City of Melbourne to consider introducing vaccine passport

City of Melbourne to consider introducing vaccine passport

City of Melbourne councillors will vote next week on the introduction of a vaccine passport to enable the safe reopening of hospitality, arts and entertainment venues in the Victorian capital.

The temporary scheme, which would allow vaccinated Melburnians to enter venues as soon as possible, would make the city one of the first municipalities in the state to go down the route of a vaccine passport.

“The City of Melbourne has been doing everything it can to get more Victorians vaccinated because it’s the path to reopening our city,” City of Melbourne Lord Mayor Sally Capp said.

“The introduction of the proposed health pass would allow vaccinated and exempt Melburnians to enter participating restaurants, pubs, clubs and other venues. All staff at participating businesses will need to be vaccinated to be part of the scheme.”

The scheme would operate until vaccination levels are sufficient to lift health restrictions.

“Nowhere in Australia has been hit harder by devastating lockdowns than Melbourne, and our businesses should be the first in line to reopen safely. They’re prepared to do whatever it takes,” the Lord Mayor said.      

The pilot program is being championed by the Night Time Economy Advisory Committee (NTEAC) who are calling on the Victorian Government to let venues such as pubs, clubs and other venues reopen sooner.

City Activation portfolio lead Councillor Roshena Campbell said the time was right to explore options to safely reopen city businesses to protect livelihoods.

“Our city’s businesses have been crippled after six lockdowns and the earlier businesses can reopen, the quicker our city can recover,” Campbell said.

“This is a temporary measure that will get our businesses back on their feet sooner while we continue to work towards vaccination targets.”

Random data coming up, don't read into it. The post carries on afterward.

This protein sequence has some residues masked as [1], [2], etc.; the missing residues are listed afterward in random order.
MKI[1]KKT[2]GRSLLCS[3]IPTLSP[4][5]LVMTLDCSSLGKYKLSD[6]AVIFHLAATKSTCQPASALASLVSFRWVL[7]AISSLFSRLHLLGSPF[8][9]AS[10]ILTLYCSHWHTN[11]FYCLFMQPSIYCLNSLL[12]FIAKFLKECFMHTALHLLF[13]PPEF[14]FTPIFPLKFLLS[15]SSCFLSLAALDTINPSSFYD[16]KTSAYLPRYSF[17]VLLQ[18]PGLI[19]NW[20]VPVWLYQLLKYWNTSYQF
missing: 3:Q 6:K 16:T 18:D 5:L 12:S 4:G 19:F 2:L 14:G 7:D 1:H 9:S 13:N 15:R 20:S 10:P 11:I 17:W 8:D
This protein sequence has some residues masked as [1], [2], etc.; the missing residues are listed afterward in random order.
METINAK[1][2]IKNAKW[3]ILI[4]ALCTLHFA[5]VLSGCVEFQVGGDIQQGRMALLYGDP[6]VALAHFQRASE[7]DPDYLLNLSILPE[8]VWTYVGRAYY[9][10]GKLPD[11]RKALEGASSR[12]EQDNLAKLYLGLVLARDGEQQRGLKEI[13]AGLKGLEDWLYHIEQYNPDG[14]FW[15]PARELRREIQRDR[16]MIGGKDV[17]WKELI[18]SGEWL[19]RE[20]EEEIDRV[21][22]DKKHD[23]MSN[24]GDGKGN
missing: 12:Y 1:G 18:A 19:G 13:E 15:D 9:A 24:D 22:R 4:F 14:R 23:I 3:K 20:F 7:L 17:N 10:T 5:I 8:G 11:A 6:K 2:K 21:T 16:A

NTEAC Chair James Young said trialling a health pass system would minimise health risks and get businesses open safely, sooner.

“First and foremost, we want staff in our venues to be safe. We want patrons to be safe. We don’t want anything to jeopardise that safety,” Young said.

“An opt-in trial in the City of Melbourne is the perfect opportunity to identify and resolve issues in partnership with industry and Government.

“It would require streamlined technology and processes to minimise the compliance burden on businesses and venues of all sizes, and to ensure the system is rolled out quickly and effectively.”

Councillors will vote on whether they will advocate for the health pass at the Future Melbourne Committee on Tuesday 21 September.

Updated at 10.00am AEST on 17 September 2021.

This update is brought to you by Employment Hero.

Click here to go to Employment Hero’s COVID-19 Resource Hub for essential resources to help employers, managers and HR specialists navigate the ongoing pandemic. 


 

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